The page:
klahanie, The couch is L shaped down the passenger side and half way across the rear with the water tank under a lot of the couch. The best seat in the "house" is reclining in the rear corner of the couch which is VERY comfortable. The table leg is under the couch and the table top is in the pictures attached to the wall behind the cab next to the camper door. The table leg screws into a metal base permanently fixed to the floor centered on the rear "L" section, i.e. rear of center of the couch. The table top slides down on to the table leg. Both attachments (leg-to-floor and top-to-leg) have "locks" which must be pushed to remove the table. The table is described as a "marine" design. Top speed rating for the erect table is 5 mph. One or two people could use the table while another sat forward of the table on the door end of the couch. Using a table in the Granby was tight and we erect the table in the Bengal more frequently but only for playing games (Ticket to Ride). We eat using "backpacking" style bowls and plates. We would rate the Bengal couch as being more comfortable seating than the Granby couch. The Granby couch is easier to convert to a bed because the Bengal couch is larger/heavier and uses a "scissor" style mechanism.

A "U" shaped bench seat could cover the couch area with a seat back at the rear. Adding the front seat back near the door would encroach on the "living space". I have never seen a picture of a Bengal with a side dinette but there is a lot of space to work with. A different water tank shape (taller and concentrated in the rear) would provide more "ergonomic" space for a side dinette.

^ Thank you !

Would be great if we could get just one more of those "best seat in the house"...Though looking at it, and all that space to work with, I'm imagining foot stool or similar for the seat nearest the door. At any rate, haven't quite sold the Mrs on the Provan yet, and still saving...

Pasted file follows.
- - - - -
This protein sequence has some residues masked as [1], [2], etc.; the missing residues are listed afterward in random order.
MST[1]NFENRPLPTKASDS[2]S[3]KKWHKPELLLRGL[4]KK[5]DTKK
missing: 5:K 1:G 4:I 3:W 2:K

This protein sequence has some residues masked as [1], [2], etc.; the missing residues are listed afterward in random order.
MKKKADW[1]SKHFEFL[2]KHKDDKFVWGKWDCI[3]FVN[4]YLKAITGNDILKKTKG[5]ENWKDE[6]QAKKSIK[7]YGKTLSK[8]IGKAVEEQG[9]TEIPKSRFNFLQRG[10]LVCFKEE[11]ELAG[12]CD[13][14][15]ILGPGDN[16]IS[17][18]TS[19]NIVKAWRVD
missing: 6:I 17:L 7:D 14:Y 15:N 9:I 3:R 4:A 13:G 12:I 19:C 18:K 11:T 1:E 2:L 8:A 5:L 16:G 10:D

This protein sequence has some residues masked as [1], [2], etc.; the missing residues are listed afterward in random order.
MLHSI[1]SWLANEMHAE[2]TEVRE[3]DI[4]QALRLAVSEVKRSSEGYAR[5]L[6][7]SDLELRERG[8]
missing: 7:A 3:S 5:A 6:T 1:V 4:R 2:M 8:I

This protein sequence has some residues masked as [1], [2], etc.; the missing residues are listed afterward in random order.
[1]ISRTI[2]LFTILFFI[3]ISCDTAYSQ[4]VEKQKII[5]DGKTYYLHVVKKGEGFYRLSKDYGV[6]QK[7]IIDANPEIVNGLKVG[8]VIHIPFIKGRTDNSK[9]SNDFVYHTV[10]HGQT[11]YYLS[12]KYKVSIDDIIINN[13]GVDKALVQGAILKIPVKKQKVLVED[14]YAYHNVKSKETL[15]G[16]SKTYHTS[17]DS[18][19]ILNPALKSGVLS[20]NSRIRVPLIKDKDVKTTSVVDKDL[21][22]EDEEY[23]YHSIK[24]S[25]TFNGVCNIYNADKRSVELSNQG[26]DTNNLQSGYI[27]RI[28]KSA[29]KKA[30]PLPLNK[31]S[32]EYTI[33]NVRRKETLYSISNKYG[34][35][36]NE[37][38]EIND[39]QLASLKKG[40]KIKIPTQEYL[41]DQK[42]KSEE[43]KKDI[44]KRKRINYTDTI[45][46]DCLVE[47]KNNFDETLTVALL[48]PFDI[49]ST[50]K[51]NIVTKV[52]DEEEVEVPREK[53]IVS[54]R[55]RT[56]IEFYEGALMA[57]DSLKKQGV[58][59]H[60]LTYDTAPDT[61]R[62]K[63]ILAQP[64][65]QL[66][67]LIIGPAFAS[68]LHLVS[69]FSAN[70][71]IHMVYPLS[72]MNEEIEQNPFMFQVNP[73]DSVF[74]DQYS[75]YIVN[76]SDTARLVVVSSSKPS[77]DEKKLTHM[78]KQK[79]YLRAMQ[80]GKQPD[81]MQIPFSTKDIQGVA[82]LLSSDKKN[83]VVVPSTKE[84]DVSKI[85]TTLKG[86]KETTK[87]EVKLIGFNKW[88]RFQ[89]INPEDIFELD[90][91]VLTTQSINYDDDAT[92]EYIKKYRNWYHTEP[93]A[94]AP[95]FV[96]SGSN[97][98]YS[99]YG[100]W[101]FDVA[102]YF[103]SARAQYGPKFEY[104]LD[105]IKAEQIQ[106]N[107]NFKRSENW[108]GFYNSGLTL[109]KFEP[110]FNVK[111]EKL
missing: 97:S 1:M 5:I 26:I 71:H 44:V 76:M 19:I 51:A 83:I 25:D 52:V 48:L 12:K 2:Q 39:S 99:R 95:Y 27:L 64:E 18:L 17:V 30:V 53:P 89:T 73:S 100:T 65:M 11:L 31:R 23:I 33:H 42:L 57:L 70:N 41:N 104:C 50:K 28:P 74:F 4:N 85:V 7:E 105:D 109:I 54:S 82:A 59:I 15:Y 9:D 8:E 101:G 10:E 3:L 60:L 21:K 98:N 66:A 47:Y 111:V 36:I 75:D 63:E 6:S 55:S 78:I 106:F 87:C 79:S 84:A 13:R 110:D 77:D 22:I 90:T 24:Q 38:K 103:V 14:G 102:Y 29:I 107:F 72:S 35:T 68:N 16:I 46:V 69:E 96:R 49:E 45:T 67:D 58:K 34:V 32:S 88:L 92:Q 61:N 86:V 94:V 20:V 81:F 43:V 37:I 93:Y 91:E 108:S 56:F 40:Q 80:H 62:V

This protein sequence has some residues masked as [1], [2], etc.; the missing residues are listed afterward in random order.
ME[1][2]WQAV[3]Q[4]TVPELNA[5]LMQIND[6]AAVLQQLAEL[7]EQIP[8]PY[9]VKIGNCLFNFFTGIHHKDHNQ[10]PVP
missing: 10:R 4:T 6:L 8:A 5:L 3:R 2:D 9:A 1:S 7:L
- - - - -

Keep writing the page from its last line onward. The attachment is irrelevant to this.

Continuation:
Glad you are enjoying yours. And good for you guys for making that big step.

Looking forward to a positive, cool weather report :sleep:

Happy Trails !
An update on the Bengal:

Our Bengal is coming up on 4 years, almost 60,000 miles, over 500 camping nights and doing well.

The 2019 Ford F-350 regular cab 4x4 6.2 gasoline is doing well. The OEM starter battery only lasted two years but was replaced prior to any failure. The OEM AT tires lasted 40,000 miles and were replaced with a HD highway tire (Grabber). We were struggling to reach 12 mpg and the gasoline price spike inspired the switch to a highway tire. The highway tires plus switching from synthetic blend to full synthetic motor oil boosted our MPG's to "struggling" to get 13 mpg which was good progress. Our Granby averaged 15.5 mpg over 100,000 miles. We use Mobil 1 or Pennzoil Platinum. We are VERY happy with the regular cab since hiking has taken us to many "tight" places.